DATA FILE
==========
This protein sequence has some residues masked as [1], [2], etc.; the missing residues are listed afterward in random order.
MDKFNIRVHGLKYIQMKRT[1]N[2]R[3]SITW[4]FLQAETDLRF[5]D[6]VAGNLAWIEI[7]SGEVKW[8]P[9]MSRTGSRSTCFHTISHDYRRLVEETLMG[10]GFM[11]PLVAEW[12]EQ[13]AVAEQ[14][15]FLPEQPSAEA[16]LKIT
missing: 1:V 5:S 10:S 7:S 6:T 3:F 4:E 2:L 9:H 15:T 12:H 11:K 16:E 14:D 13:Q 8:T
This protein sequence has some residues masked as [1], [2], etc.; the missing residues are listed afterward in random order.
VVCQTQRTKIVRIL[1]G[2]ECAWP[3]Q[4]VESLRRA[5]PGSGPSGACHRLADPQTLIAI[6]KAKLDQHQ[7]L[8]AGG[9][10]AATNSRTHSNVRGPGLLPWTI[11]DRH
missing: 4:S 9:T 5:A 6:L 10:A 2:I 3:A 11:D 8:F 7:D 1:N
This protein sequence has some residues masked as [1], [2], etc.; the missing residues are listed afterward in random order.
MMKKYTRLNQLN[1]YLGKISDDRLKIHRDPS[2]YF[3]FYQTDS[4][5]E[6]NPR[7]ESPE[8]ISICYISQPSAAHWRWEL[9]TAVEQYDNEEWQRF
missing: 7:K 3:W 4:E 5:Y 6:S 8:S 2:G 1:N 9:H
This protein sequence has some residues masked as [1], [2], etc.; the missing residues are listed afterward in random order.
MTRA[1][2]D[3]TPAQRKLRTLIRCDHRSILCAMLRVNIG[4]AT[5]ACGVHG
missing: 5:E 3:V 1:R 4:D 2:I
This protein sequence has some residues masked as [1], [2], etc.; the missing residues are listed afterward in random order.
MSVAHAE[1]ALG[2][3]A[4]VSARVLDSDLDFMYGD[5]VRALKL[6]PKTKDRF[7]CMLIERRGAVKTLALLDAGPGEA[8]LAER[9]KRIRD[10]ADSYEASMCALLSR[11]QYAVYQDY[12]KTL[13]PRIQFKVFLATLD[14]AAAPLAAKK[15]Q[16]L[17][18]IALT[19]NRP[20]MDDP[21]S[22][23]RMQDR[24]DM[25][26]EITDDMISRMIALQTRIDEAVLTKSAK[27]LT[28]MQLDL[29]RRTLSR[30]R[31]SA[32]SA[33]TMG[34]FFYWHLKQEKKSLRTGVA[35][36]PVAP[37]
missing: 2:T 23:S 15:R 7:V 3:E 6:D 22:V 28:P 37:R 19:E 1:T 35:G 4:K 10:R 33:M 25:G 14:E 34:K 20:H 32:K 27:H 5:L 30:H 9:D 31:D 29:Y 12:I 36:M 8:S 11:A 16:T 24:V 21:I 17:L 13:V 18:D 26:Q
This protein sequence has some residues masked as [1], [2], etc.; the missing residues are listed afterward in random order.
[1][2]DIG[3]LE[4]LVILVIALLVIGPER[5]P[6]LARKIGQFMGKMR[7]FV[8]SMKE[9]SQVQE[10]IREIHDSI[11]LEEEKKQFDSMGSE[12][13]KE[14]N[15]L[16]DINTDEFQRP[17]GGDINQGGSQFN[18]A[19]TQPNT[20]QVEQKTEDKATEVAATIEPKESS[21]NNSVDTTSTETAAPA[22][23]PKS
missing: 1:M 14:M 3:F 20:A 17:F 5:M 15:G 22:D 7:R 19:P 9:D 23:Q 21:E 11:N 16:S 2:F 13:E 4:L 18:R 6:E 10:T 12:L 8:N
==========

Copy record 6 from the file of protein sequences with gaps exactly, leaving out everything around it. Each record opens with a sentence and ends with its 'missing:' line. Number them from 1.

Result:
This protein sequence has some residues masked as [1], [2], etc.; the missing residues are listed afterward in random order.
[1][2]DIG[3]LE[4]LVILVIALLVIGPER[5]P[6]LARKIGQFMGKMR[7]FV[8]SMKE[9]SQVQE[10]IREIHDSI[11]LEEEKKQFDSMGSE[12][13]KE[14]N[15]L[16]DINTDEFQRP[17]GGDINQGGSQFN[18]A[19]TQPNT[20]QVEQKTEDKATEVAATIEPKESS[21]NNSVDTTSTETAAPA[22][23]PKS
missing: 1:M 14:M 3:F 20:A 17:F 5:M 15:G 22:D 7:R 19:P 9:D 23:Q 21:E 11:N 16:S 2:F 13:E 4:L 18:R 6:E 10:T 12:L 8:N